do one thing every day that scares you

Or in my case, do it twice a week.

If I call my family or best friends on the phone, they usually answer with a panicky “IS EVERYTHING OK?” This is because I do not like talking on the phone. I hate it. Once, my voicemail was borked for like 6 months, and I didn’t realize it. I was just delighted that everyone had finally realized that texting is my love language and stopped calling me.

But, my kids recently started preschool, and I signed up to volunteer for the Hillary Clinton campaign in my newfound free time. And you know what they needed me to do? Phone bank. Yep. I go in, and they hand me a flip phone and a list of names to call. Thank God they’re at least people who have supported Democrats in the past, because getting yelled at by Trump supporters on the phone isn’t something I want to deal with– seeing them pop up in my Twitter mentions is bad enough.

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This is me, awkwardly making calls on a flip phone.

So yeah, twice a week, I go do a thing I utterly hate. I actively dread it before I go. But I push through the awkwardness and anxiety because I think winning this election (and electing Democrats to the House and Senate) is SO IMPORTANT. I want to be able to tell my kids one day that I did everything I could to stop Donald Trump and elect our first woman president. The idea of a Trump presidency gives me actual nightmares. Knowing that I’m helping stop it helps me sleep at night.

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Channeling RBG helps me be brave.

Do you have any free time at all? Does the idea of a Trump presidency scare you? Then push through the awkwardness with me and sign up to volunteer. Go to hillaryclinton.com, click ACT up top, and sign up. An organizer will contact you (mine’s an awesome guy named Cortrell) and get you signed up to do whatever you can in whatever time you have. You might end up phone banking. You might register voters. You might canvass your neighbors. You might do data entry. But you’ll be helping America avoid a Trump presidency, and that is a BIG FREAKING DEAL. It’s worth doing, even if the idea of calling strangers on the phone makes you break out into a cold sweat. We can do this. After all, we’re #StrongerTogether.

i hate april fool’s

I hate April Fool’s Day on the internet. Some pranks can be funny, but mostly they just make me feel frustrated and annoyed. Plus, I always feel kind of Debbie Downer-ish on April 1st. Four years ago, on a bright, shiny, April 1st morning, I almost died.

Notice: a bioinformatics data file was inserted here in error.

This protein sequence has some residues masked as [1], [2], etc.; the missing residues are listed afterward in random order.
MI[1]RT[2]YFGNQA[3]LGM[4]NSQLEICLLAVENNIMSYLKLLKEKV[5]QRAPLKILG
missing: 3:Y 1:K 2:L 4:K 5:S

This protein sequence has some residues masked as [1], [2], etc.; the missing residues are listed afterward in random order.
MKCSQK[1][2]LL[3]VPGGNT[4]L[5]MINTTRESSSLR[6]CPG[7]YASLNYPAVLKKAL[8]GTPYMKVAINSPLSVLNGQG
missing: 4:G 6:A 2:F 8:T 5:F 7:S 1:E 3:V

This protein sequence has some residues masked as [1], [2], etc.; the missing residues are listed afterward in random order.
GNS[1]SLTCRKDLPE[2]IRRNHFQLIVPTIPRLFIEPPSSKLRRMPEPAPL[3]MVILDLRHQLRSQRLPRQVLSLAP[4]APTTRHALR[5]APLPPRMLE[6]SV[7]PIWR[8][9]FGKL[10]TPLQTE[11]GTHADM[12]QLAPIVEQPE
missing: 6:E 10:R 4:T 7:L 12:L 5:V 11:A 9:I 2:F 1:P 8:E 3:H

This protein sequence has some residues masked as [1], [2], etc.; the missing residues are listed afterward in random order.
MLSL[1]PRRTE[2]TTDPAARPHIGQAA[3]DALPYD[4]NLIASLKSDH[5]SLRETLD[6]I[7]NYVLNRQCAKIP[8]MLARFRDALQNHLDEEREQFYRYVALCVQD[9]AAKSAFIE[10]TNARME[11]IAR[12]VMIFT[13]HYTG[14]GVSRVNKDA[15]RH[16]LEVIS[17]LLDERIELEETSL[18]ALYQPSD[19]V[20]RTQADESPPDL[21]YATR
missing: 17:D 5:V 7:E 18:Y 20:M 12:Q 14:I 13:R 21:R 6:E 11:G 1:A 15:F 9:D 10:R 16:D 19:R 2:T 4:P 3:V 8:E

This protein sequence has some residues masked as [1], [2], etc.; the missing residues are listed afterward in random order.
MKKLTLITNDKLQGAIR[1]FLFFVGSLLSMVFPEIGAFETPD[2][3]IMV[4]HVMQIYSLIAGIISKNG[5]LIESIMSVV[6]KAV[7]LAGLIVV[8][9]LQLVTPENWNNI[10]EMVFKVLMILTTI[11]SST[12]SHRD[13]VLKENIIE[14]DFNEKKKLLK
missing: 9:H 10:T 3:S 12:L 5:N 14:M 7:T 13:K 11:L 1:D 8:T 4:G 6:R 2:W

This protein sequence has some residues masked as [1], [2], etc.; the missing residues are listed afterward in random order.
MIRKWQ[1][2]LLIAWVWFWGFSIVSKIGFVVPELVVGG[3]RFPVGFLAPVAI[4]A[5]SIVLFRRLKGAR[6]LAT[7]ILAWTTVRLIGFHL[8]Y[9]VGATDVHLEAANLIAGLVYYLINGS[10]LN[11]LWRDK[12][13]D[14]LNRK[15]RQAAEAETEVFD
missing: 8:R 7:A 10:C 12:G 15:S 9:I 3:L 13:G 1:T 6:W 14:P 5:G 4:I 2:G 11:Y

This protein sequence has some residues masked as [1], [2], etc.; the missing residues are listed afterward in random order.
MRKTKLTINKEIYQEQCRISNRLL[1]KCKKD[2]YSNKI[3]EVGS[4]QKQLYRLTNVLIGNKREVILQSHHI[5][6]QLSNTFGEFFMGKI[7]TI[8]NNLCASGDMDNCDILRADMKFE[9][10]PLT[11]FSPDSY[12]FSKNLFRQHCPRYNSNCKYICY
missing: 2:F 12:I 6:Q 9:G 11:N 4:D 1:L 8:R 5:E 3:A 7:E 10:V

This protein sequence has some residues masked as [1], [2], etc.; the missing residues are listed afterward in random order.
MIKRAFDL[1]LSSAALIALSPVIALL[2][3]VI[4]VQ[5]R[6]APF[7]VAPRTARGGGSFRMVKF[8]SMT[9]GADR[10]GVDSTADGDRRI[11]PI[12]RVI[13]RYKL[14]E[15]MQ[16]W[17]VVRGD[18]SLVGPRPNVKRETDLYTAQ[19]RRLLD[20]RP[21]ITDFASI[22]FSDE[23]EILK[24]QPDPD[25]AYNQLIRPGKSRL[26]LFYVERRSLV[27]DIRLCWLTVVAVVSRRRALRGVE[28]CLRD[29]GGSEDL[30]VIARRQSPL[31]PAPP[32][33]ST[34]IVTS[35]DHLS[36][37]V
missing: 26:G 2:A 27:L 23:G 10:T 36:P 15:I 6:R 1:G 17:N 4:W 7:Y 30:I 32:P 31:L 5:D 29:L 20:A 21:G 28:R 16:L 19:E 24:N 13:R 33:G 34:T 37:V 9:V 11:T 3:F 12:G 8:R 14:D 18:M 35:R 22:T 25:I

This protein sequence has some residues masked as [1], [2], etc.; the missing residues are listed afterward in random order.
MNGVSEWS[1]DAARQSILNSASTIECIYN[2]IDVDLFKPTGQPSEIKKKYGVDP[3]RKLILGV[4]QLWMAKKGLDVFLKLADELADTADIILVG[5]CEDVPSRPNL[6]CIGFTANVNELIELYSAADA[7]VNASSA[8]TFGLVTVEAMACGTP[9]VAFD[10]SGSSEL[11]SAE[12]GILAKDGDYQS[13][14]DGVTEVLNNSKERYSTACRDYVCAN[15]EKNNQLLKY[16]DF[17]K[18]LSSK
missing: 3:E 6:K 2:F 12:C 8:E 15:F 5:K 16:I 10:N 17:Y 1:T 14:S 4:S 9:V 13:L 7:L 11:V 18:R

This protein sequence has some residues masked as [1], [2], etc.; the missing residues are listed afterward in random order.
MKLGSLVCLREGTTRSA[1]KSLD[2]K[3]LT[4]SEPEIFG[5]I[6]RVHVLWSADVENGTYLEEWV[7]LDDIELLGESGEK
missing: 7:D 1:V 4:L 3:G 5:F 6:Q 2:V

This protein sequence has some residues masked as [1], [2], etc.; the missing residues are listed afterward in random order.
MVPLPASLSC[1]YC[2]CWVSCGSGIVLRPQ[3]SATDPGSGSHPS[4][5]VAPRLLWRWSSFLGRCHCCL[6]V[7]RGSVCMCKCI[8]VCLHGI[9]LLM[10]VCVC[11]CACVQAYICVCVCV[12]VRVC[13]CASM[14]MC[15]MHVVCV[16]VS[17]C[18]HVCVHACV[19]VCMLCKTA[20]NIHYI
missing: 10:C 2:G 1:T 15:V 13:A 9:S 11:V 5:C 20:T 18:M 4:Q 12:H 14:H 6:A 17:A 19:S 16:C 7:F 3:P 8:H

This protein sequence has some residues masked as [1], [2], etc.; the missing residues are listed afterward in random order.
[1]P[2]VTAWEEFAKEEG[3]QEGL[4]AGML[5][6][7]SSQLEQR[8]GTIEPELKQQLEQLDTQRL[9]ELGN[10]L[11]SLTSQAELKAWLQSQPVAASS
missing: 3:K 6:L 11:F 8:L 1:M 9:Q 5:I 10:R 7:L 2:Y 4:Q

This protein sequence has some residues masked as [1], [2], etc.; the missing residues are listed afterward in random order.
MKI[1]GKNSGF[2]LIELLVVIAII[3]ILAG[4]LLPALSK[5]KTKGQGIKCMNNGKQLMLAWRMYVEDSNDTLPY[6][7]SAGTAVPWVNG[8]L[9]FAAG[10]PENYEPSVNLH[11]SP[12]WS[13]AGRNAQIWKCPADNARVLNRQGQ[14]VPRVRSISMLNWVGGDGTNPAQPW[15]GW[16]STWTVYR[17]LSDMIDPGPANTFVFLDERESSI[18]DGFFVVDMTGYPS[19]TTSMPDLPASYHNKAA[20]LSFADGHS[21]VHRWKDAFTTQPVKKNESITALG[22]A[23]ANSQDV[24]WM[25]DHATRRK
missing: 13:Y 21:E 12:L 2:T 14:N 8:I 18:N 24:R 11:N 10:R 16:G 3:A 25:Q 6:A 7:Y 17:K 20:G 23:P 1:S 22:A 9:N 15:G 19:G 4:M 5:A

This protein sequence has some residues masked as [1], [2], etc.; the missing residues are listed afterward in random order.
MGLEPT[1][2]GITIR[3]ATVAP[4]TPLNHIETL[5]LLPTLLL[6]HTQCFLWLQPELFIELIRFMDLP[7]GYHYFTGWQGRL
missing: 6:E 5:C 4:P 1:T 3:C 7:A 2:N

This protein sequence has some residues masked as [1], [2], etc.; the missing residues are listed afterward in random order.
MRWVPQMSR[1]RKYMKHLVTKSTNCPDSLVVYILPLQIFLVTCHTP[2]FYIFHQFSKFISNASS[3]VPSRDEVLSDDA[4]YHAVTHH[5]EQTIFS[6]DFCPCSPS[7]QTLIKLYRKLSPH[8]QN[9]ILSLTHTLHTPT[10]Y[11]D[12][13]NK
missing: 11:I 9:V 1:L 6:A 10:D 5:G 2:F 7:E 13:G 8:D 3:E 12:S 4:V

On Easter morning, my pastor mentioned in his sermon that he had never had a near death experience. That he had never felt outside his own body while teams of healthcare professionals worked to save him. He went on to talk about how he had felt life-less, though, had experienced darkness, despair, depression, and how this life-less-ness is something we all can relate to, a reason we all need to experience the Life Abundant that Jesus offers. I appreciated that message.

But as I sat there, I must admit that I missed a lot of the sermon, because I have had that near-death experience. I have felt suddenly all too aware of my body’s own frailty. As my heart failed and my lungs filled with fluid, my body became a prison. As respiratory therapists, nurses, and doctors fought to save me, I felt helpless and panicked and irrational. I pushed masks meant to help me breathe away because they felt suffocating. I fought the people trying to save me as I fought for my life. And in the middle of it all, I remember thinking, they’re going to have to sedate me, or this is never going to work. Flashes of lucidity in the middle of sheer panic and terror. I remembered all of that on Sunday morning, and so I distracted myself grinning at a small boy in front of me wearing a seersucker suit instead of going there in my mind.

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This is actually a picture taken during the girls’ delivery, not of me when I was intubated.

It’s a weird thing to be a person in the world after something like that. Around the first year anniversary mark, I was having panic attacks and intense anxiety, because I’d been so busy keeping twins alive, I never really got a chance to process what happened to me until a year later. Now, four years later, I mostly forget about that time I almost died. I can tell the story in such a way that it makes people laugh, even. Or I can shock even healthcare professionals as I tell it in as vivid a way as possible. Somehow the process of turning an experience into an anecdote has placed some distance between me and the intensity of the feelings I have about that trauma.

Also, though I take pills every day to keep my heart from every doing THAT again, I mostly don’t think about it too much. But sometimes I’m reminded unexpectedly, or something brings it up– someone asks if I’m going to have any more kids, for example–and then I remember that time I almost died. I’m usually sorry I have to mention it, like I need to spare the other person from the news of my trauma. I worry about becoming That Girl Who Won’t Stop Bringing Up That Time She Almost Died. Do people want to avoid me in case it comes up? I can’t imagine it’s really what anyone wants to hear about over cocktails. I’m even wary of writing too much about it for fear this blog becomes That Downer from that Girl Who Almost Died Once and Can’t Seem to Get Over It.

But I can’t avoid this day. It’s a marker of time for me. I was a different person before April 1, 2012, and I’ve been a different person ever since. Sometimes I think my experience made me fearless, because nothing short of death itself can ever be as scary as that day was. Other times I think it made me feel more fragile, a little too aware that it could all be over in a blink, more than a little afraid that it will be. On this anniversary, I’m not much of a person who can take a joke. I feel a little bit raw and a little bit fragile, though I am also pretty sure each year will lessen those feelings as I put more distance between myself and the trauma of that day. I hope so.

 

don’t talk about my kid that way

“Raging Sociopath.” “Little Criminal.” “Corrupt.” “Depraved.” “Demon Child.”